For much of the season, there has been a significant debate as to whether Dexter Strickland should begin to eat away at some of Larry Drew's minutes at PG. In essence, this debate has boiled down to the explosiveness of Strickland versus the better assist-to-turnover ratio of Drew. Of late, this debate has been somewhat muted, not because one player has clearly separated himself, but rather, it is because a new question has arisen: Should Larry Drew II and Dexter Strickland see more minutes together?
To start, let's first examine each players total performance over their first 5 ACC games:
[table id=19 /]
My first thought after seeing these numbers is that they are not half-bad and if UNC could get that type of production every game, then they would be in pretty good shape. This, of course, is a good example of how statistics, especially those derived from a small sample size (5 games), can be misleading, for as we all know, UNC has not gotten this type of production every night. In fact, in five games, each player has had two excellent games, and three games that were... well... not so much. Obviously, the topic of this team's (in)consistency is a horse that has been beaten to a bloody mess, and my reason for bringing it up is not to discuss the litany of reasons for this inconsistency that have been suggested (inexperience, lack of leadership, lack of talent, etc.), but cannot be changed. It is to look for something within the team that can be changed.
So instead of looking at each player's total numbers, let's look at how those numbers change for each player in the presence or absence of the other. The first comparison presented is that of Dexter Strickland with and without Larry Drew:
[table id=20 /]
And next, Larry Drew with and without Dexter Strickland:
[table id=21 /]
Again, it is a small sample size, but even with that qualifier, the numbers are very telling, and what they are saying is that UNC is much stronger when Drew and Strickland are playing together. Over the first five ACC games, both players are shooting better than 70% when they are in the game together, Drew has hit 4 of 6 from three (versus 2 of 8 when he is alone), and not surprisingly, their scoring rates jump significantly.
- Both players see significant drops in rebounding when they play together. I would imagine that this is partially the result of having two players on the floor shooting better than better than 70%.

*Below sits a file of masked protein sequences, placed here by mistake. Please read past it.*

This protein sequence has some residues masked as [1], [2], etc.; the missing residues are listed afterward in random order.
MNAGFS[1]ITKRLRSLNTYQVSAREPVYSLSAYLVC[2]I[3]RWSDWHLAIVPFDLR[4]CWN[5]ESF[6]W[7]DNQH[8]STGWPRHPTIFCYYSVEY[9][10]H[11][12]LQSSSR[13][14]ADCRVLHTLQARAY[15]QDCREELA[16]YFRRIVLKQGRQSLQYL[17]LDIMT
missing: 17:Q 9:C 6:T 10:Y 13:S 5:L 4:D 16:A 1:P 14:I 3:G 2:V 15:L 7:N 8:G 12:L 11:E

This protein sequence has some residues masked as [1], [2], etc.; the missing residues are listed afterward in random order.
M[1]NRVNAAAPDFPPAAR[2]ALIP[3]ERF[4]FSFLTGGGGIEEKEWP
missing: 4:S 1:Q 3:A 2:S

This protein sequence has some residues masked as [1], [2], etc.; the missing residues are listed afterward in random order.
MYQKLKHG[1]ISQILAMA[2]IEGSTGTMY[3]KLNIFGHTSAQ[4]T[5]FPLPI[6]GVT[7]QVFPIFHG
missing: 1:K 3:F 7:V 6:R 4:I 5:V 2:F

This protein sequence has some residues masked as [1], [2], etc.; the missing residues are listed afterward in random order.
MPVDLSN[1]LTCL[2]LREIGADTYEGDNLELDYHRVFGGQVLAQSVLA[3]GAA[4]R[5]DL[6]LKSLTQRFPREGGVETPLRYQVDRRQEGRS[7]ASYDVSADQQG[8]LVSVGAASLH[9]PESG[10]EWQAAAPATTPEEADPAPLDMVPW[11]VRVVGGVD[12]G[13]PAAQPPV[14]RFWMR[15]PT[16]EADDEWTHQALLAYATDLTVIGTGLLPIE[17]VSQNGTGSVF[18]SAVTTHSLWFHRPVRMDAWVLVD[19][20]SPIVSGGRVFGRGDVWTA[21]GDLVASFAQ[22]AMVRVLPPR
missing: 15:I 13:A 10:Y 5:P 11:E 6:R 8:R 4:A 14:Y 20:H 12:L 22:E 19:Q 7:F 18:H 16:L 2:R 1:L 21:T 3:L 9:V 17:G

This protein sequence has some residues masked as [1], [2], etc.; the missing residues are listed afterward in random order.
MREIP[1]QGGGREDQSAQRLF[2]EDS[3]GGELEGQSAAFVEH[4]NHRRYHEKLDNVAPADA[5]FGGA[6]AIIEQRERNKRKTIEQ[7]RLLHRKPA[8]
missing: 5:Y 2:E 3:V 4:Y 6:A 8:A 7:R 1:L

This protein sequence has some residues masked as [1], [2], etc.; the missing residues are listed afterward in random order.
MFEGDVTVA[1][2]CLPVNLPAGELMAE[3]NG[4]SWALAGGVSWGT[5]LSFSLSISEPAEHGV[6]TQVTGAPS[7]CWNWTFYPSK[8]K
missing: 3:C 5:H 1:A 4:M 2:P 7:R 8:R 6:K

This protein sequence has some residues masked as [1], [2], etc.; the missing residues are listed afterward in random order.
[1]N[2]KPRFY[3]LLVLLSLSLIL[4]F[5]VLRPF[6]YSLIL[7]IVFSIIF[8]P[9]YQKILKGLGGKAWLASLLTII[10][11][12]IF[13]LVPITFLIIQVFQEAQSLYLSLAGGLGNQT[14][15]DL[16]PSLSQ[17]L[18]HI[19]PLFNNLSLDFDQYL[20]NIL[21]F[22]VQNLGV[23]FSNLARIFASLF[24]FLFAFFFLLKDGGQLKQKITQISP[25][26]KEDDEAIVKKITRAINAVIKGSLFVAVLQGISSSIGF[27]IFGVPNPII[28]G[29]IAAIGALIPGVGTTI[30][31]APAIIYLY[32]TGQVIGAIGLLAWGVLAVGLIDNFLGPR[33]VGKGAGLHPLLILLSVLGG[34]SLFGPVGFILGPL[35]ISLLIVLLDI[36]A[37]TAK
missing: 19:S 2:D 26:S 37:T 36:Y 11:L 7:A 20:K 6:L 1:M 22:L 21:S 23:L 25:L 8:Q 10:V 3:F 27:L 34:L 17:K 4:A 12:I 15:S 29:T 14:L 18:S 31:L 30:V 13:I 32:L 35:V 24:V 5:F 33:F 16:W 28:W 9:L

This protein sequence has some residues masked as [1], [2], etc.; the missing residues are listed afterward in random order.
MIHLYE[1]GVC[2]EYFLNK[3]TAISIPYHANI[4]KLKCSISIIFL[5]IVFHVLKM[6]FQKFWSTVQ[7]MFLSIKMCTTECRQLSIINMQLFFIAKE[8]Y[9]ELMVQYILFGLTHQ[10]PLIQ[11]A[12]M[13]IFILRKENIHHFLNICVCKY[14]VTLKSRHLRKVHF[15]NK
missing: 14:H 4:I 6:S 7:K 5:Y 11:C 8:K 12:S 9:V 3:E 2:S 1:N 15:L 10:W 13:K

- No surprise at all that Strickland's A/T improves when he is moved off of the ball, though it is still not very good
- Strickland's steal rate more than triples when he is playing with Drew. While the magnitude might be surprising, the trend is not. With Drew playing on the ball, Strickland is free to use his athleticism to shoot the passing lanes a grab soft and deflected passes.
The downside to all of this is that over the last 5 games, Strickland and Drew have been on the court at the same time for a grand total of 35 minutes. While the observed performance increase certainly bodes well for next year, when the addition of Kendall Marshall will provide UNC with two true PGs for Strickland to run with, and Bullock and Barnes will add to the number of slashing guards who can play opposite of Larry Drew II, 7 minutes a game is probably not going to cut it this season, so is there any reason to believe that it also bodes well for this season?
The Tar Heels started the season with one true point guard on the roster, and as such, Roy's early strategy to play either Drew or Strickland made sense. While some coaches may disagree, running your point guard into the ground by playing him 35 minutes a game in November is not generally going to pay-off over the course of the season. Roy needed to have someone who could give Drew a blow, and Strickland was the most qualified to do this. Furthermore, Roy needed to get Strickland as much experience at running the point as he could, to serve as insurance in the case that Drew went down with an injury.
All that being said, we are now approaching a point in the season where it is customary for starters to begin logging more minutes, and while the potential for injury (especially this season) is always going to be present, Strickland has already logged nearly as many minutes this year, as Drew did all of last year, so Roy can feel "confident" that he has a backup PG in case of an emergency. Does this mean we will see more of a Drew/Strickland backcourt? The numbers certainly seem to call for it, and Roy generally tends to tighten up his rotation as the season ages anyway, so it is possible that this is something that we will see more of in the games to come.